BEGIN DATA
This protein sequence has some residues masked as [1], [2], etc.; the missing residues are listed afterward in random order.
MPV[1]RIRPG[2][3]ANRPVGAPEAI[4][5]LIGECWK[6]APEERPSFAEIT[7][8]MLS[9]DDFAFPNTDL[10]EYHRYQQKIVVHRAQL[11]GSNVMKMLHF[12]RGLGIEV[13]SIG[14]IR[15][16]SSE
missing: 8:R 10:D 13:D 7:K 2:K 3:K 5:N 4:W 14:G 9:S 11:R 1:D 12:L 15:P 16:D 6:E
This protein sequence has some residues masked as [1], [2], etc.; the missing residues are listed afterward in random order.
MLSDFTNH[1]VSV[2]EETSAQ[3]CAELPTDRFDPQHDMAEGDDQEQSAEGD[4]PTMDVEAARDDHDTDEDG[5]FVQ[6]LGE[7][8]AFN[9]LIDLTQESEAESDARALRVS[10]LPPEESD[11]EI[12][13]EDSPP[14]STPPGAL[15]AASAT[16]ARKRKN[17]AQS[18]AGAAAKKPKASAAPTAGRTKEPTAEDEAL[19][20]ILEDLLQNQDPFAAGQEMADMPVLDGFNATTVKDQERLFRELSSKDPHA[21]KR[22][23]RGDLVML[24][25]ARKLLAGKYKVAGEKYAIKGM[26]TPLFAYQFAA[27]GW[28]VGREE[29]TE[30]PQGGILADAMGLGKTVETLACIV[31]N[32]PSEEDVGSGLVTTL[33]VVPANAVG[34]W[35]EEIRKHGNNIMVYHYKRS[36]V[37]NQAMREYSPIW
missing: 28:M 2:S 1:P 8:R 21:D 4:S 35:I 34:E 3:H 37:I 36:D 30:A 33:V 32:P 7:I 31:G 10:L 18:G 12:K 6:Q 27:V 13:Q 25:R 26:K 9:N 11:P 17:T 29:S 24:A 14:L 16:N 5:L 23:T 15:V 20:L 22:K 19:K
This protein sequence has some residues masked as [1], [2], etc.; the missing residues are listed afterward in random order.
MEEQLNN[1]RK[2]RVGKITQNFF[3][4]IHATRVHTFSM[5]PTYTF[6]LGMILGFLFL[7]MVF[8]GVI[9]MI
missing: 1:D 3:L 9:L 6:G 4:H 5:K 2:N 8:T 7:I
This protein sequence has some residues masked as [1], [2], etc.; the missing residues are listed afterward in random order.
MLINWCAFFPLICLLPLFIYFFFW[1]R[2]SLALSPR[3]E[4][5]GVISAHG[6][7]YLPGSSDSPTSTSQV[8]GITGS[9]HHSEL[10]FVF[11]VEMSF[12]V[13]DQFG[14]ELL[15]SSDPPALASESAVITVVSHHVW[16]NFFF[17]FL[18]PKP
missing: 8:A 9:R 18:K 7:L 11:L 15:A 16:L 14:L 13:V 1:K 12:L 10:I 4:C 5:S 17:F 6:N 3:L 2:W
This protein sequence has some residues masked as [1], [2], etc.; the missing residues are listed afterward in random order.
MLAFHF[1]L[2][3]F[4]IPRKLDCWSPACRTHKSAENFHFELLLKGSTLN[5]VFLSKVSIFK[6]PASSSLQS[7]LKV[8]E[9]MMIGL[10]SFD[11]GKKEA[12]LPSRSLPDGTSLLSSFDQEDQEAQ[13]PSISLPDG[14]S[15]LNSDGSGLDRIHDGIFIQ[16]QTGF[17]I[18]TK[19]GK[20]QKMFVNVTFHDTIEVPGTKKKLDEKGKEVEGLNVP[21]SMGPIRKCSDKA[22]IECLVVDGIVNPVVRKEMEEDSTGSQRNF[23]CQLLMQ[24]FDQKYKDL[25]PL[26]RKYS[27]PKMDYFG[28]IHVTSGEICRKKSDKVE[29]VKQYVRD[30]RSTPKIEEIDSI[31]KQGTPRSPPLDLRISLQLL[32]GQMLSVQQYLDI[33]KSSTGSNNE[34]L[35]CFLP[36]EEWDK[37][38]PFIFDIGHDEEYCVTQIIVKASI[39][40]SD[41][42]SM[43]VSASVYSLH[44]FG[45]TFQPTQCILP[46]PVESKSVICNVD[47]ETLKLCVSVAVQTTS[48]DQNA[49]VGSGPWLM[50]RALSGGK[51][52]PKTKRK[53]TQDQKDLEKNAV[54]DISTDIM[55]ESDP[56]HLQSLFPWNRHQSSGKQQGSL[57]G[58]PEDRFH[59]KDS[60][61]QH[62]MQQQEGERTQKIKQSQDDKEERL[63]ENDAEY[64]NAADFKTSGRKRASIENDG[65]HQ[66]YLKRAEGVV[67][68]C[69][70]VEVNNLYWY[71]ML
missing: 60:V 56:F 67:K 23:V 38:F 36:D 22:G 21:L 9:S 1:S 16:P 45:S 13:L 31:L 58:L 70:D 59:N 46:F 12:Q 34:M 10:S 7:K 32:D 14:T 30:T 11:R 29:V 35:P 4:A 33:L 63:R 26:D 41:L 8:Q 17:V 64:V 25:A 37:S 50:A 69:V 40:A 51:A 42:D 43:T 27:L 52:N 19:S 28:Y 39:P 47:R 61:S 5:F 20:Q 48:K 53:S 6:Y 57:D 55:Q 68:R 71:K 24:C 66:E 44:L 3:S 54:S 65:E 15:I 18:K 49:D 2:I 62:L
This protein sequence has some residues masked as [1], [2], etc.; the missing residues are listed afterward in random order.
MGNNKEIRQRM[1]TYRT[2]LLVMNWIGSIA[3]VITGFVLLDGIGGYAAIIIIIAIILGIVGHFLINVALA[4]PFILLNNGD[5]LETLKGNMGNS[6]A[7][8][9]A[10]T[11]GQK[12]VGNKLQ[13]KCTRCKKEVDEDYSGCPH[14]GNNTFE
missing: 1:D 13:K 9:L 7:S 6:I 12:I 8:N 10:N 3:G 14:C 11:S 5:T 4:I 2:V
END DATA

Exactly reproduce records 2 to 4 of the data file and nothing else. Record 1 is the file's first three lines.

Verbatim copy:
This protein sequence has some residues masked as [1], [2], etc.; the missing residues are listed afterward in random order.
MLSDFTNH[1]VSV[2]EETSAQ[3]CAELPTDRFDPQHDMAEGDDQEQSAEGD[4]PTMDVEAARDDHDTDEDG[5]FVQ[6]LGE[7][8]AFN[9]LIDLTQESEAESDARALRVS[10]LPPEESD[11]EI[12][13]EDSPP[14]STPPGAL[15]AASAT[16]ARKRKN[17]AQS[18]AGAAAKKPKASAAPTAGRTKEPTAEDEAL[19][20]ILEDLLQNQDPFAAGQEMADMPVLDGFNATTVKDQERLFRELSSKDPHA[21]KR[22][23]RGDLVML[24][25]ARKLLAGKYKVAGEKYAIKGM[26]TPLFAYQFAA[27]GW[28]VGREE[29]TE[30]PQGGILADAMGLGKTVETLACIV[31]N[32]PSEEDVGSGLVTTL[33]VVPANAVG[34]W[35]EEIRKHGNNIMVYHYKRS[36]V[37]NQAMREYSPIW
missing: 28:M 2:S 1:P 8:R 21:D 4:S 35:I 34:E 3:H 37:I 36:D 30:A 33:V 32:P 7:I 31:G 10:L 18:G 12:K 6:Q 27:V 13:Q 25:R 26:K 9:N 11:P 17:T 29:S 24:A 14:L 16:N 5:L 23:T 15:V 20:L 22:K 19:K
This protein sequence has some residues masked as [1], [2], etc.; the missing residues are listed afterward in random order.
MEEQLNN[1]RK[2]RVGKITQNFF[3][4]IHATRVHTFSM[5]PTYTF[6]LGMILGFLFL[7]MVF[8]GVI[9]MI
missing: 1:D 3:L 9:L 6:G 4:H 5:K 2:N 8:T 7:I
This protein sequence has some residues masked as [1], [2], etc.; the missing residues are listed afterward in random order.
MLINWCAFFPLICLLPLFIYFFFW[1]R[2]SLALSPR[3]E[4][5]GVISAHG[6][7]YLPGSSDSPTSTSQV[8]GITGS[9]HHSEL[10]FVF[11]VEMSF[12]V[13]DQFG[14]ELL[15]SSDPPALASESAVITVVSHHVW[16]NFFF[17]FL[18]PKP
missing: 8:A 9:R 18:K 7:L 11:L 15:A 16:L 14:L 13:V 1:K 12:L 10:I 4:C 5:S 17:F 6:N 3:L 2:W